BANKS RISK making people homeless and adding further vacant houses to an already struggling property market if they raise mortgage interest rates too much, Minister of State for Housing Michael Finneran has warned.
He has urged a new government to use its influence with the banks to ensure families do not lose their homes as a result of aggressive interest rate increases.
“I am appealing to the banks . . . It would be a terrible, unfortunate thing that we have vacant properties all around this country and we created more vacant properties because people were not able to make repayments. That would be a scandal, and should not be allowed,” said Mr Finneran yesterday at the launch of a new service for homeless people.
He said many families were now at the “pin of their collar” and there was a certain level at which they would not be able to make repayments on their homes.
He said the number of family homes repossessed in the recession was still very low due to the leniency of the courts and action already taken by the Government. But he warned noises from the ECB about future interest rate increases and recent rises by Irish lenders were a cause of concern.
Last week Permanent TSB introduced immediate increases of between 2 and 3 per cent on its fixed interest rates. Most banks have also increased variable interest rates over the past year.
Mr Finneran said the banks face commercial pressures caused by a gap between the rates they are charged to raise money and the rates they charge customers. He said the Government could intervene to protect homeowners.
“Is the State capable? Does it have the resources itself to bridge the [funding] gap? I think this is one area that should get a priority,” he said.
Mr Finneran urged a new government to continue, modify and vary the recommendations of the expert group on mortgage arrears and personal debt, which he oversaw, to suit the conditions.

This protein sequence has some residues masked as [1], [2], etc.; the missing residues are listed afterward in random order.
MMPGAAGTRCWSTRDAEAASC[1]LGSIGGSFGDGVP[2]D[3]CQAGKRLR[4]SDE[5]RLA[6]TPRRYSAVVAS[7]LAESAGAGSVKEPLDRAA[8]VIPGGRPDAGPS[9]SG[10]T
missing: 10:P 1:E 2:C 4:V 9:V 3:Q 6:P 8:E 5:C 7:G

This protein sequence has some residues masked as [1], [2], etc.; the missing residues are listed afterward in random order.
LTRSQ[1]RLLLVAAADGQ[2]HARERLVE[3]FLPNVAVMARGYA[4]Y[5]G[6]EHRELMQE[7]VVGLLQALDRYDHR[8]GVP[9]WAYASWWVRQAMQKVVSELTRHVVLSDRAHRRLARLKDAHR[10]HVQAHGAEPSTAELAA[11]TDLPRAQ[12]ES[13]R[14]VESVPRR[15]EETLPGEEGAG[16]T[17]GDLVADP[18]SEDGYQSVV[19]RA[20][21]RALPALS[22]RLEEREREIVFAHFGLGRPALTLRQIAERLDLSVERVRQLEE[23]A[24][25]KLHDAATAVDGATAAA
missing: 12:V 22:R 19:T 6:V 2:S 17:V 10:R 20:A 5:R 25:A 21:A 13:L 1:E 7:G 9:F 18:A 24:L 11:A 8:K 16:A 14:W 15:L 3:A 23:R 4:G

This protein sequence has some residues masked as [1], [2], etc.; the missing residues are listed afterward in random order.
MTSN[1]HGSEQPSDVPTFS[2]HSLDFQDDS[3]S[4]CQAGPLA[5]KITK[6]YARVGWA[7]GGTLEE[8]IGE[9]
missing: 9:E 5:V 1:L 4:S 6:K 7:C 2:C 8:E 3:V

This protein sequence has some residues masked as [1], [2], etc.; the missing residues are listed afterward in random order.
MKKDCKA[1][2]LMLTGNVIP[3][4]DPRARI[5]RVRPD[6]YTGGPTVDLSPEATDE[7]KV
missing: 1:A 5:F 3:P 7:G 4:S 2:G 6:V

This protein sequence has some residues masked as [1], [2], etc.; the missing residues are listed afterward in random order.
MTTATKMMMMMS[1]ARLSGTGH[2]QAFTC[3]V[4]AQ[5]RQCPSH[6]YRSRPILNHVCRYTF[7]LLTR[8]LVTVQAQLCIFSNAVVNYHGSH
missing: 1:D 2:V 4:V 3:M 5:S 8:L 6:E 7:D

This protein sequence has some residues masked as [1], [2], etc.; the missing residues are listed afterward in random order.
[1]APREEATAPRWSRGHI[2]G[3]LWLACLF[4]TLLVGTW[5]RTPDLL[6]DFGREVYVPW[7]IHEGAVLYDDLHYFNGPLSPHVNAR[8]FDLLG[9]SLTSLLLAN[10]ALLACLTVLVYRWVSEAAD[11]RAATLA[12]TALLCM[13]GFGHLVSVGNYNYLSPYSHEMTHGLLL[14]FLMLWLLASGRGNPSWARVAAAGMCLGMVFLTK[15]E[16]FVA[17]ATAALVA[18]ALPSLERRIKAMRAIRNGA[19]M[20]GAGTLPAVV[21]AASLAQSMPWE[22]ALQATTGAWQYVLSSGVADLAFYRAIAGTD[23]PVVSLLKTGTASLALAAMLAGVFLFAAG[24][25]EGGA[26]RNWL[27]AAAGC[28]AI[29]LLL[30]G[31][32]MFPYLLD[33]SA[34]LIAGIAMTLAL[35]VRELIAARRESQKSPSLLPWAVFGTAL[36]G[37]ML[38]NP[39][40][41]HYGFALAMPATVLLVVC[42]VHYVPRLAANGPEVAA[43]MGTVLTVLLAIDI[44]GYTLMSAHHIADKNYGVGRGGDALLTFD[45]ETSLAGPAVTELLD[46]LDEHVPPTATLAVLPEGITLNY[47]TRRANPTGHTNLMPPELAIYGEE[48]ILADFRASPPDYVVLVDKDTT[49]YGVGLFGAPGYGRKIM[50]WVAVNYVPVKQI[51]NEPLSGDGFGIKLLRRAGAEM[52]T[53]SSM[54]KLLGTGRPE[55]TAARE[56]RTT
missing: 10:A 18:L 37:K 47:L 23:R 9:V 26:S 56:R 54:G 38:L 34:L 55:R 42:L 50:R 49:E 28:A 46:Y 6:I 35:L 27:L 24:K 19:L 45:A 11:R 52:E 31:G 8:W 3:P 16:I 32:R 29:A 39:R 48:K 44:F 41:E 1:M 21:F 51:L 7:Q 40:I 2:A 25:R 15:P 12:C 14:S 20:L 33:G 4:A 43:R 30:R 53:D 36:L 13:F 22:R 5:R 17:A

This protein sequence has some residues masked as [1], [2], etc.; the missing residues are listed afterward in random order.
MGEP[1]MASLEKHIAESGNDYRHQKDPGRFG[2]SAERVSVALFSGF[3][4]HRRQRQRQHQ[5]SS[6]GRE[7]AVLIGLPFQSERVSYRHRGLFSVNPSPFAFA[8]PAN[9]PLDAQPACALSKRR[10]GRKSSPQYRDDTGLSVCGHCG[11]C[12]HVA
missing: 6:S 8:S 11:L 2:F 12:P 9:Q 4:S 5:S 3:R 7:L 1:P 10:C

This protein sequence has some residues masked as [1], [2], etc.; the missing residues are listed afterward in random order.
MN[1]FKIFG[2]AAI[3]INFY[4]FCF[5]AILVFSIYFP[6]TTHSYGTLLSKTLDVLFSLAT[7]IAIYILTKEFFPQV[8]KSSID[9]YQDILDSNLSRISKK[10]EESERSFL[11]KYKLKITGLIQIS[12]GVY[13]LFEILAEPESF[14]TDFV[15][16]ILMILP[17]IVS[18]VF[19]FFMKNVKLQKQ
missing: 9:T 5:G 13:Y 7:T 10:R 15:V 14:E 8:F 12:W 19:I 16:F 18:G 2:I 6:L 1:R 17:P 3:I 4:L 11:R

More than 600 orders for possession, which allow a lender to repossess property when a borrower falls behind with mortgage repayments, were granted in the courts last year.
At the launch of a new Dublin outreach service for homeless people, Focus Ireland chief executive Joyce Loughnan said its services were seeing a lot more people presenting with mortgage arrears.
She said Focus Ireland provided advice aimed at helping people to hold on to their homes and link in to entitlements. She said it was the Government’s call on how to deal with the problem of home repossession.
“They have put all this investment into the banks and that is all public money. The public now has to get some return from that. There has to be a social benefit . . . It’s much cheaper for the Government to subsidise someone keeping their home than have someone falling into homelessness,” said Ms Loughnan.
Mr Finneran, who is not standing in the election, said he was disappointed the Government had not achieved its target of eliminating long-term homelessness by the end of 2010. He said it should be possible for an incoming government to find suitable housing for the 400 long-term homeless within six months due to the new structures in place.
Report by JAMIE SMYTH - Irish Times